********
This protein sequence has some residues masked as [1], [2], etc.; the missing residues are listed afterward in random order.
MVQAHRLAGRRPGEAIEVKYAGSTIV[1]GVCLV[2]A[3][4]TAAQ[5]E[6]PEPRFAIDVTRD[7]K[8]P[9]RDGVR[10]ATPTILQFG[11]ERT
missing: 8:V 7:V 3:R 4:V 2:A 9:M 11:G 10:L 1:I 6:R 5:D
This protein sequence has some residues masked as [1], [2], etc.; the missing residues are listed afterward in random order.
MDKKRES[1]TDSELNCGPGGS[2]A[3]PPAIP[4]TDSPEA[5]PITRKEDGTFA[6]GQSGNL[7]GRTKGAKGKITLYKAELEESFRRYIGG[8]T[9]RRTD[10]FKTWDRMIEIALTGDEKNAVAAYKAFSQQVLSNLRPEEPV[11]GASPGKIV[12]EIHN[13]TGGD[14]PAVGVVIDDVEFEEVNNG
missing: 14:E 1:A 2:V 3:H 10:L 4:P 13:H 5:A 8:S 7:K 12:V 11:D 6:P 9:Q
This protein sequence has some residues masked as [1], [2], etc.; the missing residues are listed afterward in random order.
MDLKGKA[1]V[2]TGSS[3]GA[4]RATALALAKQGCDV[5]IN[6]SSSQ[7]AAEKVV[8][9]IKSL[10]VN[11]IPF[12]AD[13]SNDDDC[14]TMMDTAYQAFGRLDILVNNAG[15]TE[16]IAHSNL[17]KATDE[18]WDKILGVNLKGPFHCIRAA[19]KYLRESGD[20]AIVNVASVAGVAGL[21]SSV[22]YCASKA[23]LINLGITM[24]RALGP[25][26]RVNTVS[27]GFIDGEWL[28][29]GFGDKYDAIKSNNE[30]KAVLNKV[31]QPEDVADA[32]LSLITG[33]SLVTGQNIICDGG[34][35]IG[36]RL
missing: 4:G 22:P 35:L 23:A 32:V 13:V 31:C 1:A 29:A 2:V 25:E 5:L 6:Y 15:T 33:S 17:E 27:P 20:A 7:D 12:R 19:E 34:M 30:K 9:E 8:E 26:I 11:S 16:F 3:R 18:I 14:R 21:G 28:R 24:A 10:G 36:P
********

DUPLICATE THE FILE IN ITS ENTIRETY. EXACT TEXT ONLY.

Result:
This protein sequence has some residues masked as [1], [2], etc.; the missing residues are listed afterward in random order.
MVQAHRLAGRRPGEAIEVKYAGSTIV[1]GVCLV[2]A[3][4]TAAQ[5]E[6]PEPRFAIDVTRD[7]K[8]P[9]RDGVR[10]ATPTILQFG[11]ERT
missing: 8:V 7:V 3:R 4:V 2:A 9:M 11:G 10:L 1:I 6:R 5:D
This protein sequence has some residues masked as [1], [2], etc.; the missing residues are listed afterward in random order.
MDKKRES[1]TDSELNCGPGGS[2]A[3]PPAIP[4]TDSPEA[5]PITRKEDGTFA[6]GQSGNL[7]GRTKGAKGKITLYKAELEESFRRYIGG[8]T[9]RRTD[10]FKTWDRMIEIALTGDEKNAVAAYKAFSQQVLSNLRPEEPV[11]GASPGKIV[12]EIHN[13]TGGD[14]PAVGVVIDDVEFEEVNNG
missing: 14:E 1:A 2:V 3:H 10:L 4:P 13:H 5:A 8:S 7:K 12:V 11:D 6:P 9:Q
This protein sequence has some residues masked as [1], [2], etc.; the missing residues are listed afterward in random order.
MDLKGKA[1]V[2]TGSS[3]GA[4]RATALALAKQGCDV[5]IN[6]SSSQ[7]AAEKVV[8][9]IKSL[10]VN[11]IPF[12]AD[13]SNDDDC[14]TMMDTAYQAFGRLDILVNNAG[15]TE[16]IAHSNL[17]KATDE[18]WDKILGVNLKGPFHCIRAA[19]KYLRESGD[20]AIVNVASVAGVAGL[21]SSV[22]YCASKA[23]LINLGITM[24]RALGP[25][26]RVNTVS[27]GFIDGEWL[28][29]GFGDKYDAIKSNNE[30]KAVLNKV[31]QPEDVADA[32]LSLITG[33]SLVTGQNIICDGG[34][35]IG[36]RL
missing: 4:G 22:P 35:L 23:A 32:V 13:V 31:C 1:A 29:A 2:V 25:E 5:L 6:Y 15:T 33:S 17:E 27:P 20:A 7:D 12:R 19:E 34:M 30:K 9:E 8:E 26:I 11:S 16:F 3:R 18:I 14:R 21:G 28:R 24:A 10:G 36:P